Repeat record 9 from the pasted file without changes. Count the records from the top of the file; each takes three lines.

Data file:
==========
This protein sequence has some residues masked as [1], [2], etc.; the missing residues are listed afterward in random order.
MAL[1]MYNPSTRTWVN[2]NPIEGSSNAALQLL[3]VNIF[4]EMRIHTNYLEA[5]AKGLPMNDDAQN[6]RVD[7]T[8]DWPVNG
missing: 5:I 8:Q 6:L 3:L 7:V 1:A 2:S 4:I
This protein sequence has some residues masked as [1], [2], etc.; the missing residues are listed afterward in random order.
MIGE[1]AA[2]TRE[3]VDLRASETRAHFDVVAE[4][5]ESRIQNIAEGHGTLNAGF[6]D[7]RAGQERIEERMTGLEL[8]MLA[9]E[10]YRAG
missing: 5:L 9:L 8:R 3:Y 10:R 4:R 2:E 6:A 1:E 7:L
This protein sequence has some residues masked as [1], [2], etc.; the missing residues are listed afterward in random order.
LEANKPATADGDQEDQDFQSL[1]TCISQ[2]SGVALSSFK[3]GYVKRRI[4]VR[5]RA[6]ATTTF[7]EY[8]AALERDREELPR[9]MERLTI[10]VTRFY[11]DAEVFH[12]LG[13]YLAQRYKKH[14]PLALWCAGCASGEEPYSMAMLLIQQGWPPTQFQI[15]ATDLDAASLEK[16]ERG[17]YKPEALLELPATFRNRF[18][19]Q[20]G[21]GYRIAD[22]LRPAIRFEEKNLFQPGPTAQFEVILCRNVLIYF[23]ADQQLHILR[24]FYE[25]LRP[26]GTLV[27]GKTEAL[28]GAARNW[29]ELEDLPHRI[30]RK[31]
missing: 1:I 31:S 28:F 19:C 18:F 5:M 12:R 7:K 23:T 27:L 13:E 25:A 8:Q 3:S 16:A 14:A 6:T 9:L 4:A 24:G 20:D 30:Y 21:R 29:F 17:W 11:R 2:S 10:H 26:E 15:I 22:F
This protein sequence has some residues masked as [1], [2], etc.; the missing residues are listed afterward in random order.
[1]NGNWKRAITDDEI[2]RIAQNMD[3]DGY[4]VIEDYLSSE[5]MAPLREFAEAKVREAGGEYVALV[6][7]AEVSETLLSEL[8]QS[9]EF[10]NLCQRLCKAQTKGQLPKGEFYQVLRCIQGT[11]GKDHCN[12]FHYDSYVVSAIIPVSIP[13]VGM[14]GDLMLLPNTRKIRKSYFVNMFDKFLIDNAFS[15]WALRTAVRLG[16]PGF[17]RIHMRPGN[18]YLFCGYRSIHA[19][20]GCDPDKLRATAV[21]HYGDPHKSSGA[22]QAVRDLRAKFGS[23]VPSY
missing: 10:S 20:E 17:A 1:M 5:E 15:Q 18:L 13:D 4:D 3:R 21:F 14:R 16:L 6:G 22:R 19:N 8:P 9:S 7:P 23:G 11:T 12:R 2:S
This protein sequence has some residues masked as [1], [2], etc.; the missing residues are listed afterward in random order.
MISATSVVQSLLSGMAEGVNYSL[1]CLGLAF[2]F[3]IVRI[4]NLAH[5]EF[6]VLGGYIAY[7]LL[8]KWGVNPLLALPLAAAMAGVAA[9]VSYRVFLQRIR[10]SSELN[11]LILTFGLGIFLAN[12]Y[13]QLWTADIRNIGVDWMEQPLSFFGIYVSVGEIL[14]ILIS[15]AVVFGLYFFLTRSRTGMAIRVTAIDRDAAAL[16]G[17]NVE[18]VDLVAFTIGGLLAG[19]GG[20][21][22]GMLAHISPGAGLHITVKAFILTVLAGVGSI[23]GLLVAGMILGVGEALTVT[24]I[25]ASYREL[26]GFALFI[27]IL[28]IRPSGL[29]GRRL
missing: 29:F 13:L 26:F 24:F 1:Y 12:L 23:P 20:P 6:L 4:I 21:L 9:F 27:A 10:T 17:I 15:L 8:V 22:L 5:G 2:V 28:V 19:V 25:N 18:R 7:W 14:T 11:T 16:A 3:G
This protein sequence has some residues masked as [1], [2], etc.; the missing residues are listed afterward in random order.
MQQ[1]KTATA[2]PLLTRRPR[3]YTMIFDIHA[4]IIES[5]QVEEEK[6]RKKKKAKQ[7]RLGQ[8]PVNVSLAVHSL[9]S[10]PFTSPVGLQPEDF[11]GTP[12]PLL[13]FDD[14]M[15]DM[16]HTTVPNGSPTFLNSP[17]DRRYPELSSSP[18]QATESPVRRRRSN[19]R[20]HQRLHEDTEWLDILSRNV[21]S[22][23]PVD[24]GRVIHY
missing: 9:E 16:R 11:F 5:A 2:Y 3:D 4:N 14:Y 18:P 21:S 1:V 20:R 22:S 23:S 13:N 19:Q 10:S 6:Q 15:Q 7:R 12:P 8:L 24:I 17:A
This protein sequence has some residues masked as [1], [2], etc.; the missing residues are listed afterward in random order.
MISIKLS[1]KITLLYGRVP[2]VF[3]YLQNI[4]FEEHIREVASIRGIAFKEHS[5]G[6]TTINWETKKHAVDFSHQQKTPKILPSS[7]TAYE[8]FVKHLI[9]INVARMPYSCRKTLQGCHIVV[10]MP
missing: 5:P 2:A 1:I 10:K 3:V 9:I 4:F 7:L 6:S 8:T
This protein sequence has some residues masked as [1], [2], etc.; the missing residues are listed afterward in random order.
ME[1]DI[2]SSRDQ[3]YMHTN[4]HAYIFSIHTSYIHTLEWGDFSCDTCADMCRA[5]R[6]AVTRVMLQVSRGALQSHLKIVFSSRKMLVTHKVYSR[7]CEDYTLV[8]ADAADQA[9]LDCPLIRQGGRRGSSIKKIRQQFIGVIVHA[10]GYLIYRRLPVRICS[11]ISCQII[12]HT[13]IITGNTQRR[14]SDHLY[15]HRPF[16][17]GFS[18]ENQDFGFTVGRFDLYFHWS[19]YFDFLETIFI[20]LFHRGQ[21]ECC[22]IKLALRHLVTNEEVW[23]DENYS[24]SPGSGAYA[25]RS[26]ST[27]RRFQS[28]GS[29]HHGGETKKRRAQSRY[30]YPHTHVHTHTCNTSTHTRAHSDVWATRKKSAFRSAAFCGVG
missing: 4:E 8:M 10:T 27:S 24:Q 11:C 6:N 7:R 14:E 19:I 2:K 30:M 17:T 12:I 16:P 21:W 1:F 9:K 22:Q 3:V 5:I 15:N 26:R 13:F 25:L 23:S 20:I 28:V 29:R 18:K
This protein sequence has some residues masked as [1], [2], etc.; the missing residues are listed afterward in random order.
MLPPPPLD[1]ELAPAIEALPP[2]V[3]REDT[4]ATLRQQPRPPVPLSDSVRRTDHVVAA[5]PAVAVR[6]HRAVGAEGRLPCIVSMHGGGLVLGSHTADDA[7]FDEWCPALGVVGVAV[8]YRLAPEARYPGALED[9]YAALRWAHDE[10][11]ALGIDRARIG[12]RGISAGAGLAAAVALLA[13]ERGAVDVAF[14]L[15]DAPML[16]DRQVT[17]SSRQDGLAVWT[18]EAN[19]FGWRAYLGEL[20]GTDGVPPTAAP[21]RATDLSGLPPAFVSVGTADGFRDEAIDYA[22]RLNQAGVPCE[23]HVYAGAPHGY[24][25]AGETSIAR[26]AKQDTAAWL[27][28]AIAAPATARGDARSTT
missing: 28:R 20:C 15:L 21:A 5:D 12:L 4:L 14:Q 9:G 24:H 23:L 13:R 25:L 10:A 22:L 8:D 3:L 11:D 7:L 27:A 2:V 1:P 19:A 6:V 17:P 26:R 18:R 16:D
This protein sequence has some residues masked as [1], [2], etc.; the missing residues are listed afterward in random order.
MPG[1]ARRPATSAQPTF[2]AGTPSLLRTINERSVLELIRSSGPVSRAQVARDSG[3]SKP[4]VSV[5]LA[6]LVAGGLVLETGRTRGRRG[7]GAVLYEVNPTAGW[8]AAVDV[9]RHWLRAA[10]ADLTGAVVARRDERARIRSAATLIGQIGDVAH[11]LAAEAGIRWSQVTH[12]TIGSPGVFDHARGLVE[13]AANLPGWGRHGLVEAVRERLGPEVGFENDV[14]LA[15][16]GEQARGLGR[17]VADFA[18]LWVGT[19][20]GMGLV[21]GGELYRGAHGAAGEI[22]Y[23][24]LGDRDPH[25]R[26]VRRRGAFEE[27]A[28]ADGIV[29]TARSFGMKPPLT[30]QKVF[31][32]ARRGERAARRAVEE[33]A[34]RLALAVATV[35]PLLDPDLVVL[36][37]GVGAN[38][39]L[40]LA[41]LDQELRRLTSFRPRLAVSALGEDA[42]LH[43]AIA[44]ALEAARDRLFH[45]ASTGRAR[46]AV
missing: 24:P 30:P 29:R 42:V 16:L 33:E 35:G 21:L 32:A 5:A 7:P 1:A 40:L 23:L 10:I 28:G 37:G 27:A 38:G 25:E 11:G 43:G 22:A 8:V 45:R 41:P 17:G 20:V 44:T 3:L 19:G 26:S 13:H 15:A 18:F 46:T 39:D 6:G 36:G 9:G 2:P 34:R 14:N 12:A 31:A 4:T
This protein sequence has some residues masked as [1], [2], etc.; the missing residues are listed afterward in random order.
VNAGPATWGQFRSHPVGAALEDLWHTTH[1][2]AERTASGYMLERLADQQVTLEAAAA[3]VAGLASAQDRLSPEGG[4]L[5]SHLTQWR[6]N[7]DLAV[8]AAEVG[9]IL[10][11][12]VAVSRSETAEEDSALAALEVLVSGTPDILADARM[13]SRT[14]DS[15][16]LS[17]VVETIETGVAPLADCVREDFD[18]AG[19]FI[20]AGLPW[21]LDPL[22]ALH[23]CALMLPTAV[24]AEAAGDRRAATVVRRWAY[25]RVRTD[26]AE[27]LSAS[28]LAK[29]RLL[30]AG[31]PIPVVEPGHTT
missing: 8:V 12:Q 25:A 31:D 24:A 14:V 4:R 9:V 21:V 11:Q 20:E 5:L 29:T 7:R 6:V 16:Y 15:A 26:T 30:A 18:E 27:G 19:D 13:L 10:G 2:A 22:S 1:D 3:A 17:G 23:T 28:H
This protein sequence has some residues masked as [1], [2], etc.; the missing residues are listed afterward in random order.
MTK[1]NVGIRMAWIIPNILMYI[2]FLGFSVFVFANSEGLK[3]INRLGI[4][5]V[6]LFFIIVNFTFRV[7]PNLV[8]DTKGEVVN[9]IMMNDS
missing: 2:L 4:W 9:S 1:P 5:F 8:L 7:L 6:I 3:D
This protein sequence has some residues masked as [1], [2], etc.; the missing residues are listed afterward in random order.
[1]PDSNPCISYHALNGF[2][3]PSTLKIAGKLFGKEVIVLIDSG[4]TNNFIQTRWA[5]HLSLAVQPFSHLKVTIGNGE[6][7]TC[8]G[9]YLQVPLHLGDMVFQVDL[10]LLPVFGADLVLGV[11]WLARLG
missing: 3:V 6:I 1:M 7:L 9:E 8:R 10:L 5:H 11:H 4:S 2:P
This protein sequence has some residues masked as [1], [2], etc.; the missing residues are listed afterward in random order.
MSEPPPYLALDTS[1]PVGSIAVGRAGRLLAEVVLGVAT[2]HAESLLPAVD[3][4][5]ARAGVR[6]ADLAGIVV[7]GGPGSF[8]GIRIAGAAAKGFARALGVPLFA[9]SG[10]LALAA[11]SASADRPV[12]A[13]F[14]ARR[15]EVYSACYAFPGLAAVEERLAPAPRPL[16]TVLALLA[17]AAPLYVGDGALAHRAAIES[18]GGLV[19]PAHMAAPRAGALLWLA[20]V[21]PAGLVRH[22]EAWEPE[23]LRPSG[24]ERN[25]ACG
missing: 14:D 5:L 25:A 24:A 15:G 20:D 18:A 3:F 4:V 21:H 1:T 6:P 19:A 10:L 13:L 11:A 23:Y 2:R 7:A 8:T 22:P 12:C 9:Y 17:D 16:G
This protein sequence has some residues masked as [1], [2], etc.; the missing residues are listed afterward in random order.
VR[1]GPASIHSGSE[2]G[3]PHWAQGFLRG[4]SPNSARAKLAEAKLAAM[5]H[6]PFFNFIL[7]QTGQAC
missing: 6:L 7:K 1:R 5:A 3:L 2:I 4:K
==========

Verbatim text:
This protein sequence has some residues masked as [1], [2], etc.; the missing residues are listed afterward in random order.
MLPPPPLD[1]ELAPAIEALPP[2]V[3]REDT[4]ATLRQQPRPPVPLSDSVRRTDHVVAA[5]PAVAVR[6]HRAVGAEGRLPCIVSMHGGGLVLGSHTADDA[7]FDEWCPALGVVGVAV[8]YRLAPEARYPGALED[9]YAALRWAHDE[10][11]ALGIDRARIG[12]RGISAGAGLAAAVALLA[13]ERGAVDVAF[14]L[15]DAPML[16]DRQVT[17]SSRQDGLAVWT[18]EAN[19]FGWRAYLGEL[20]GTDGVPPTAAP[21]RATDLSGLPPAFVSVGTADGFRDEAIDYA[22]RLNQAGVPCE[23]HVYAGAPHGY[24][25]AGETSIAR[26]AKQDTAAWL[27][28]AIAAPATARGDARSTT
missing: 28:R 20:C 15:L 21:A 5:D 12:L 4:L 14:Q 9:G 24:H 23:L 13:R 25:L 10:A 22:L 8:D 3:L 11:D 7:L 27:A 2:V 1:P 19:A 6:V 17:P 26:R 18:R 16:D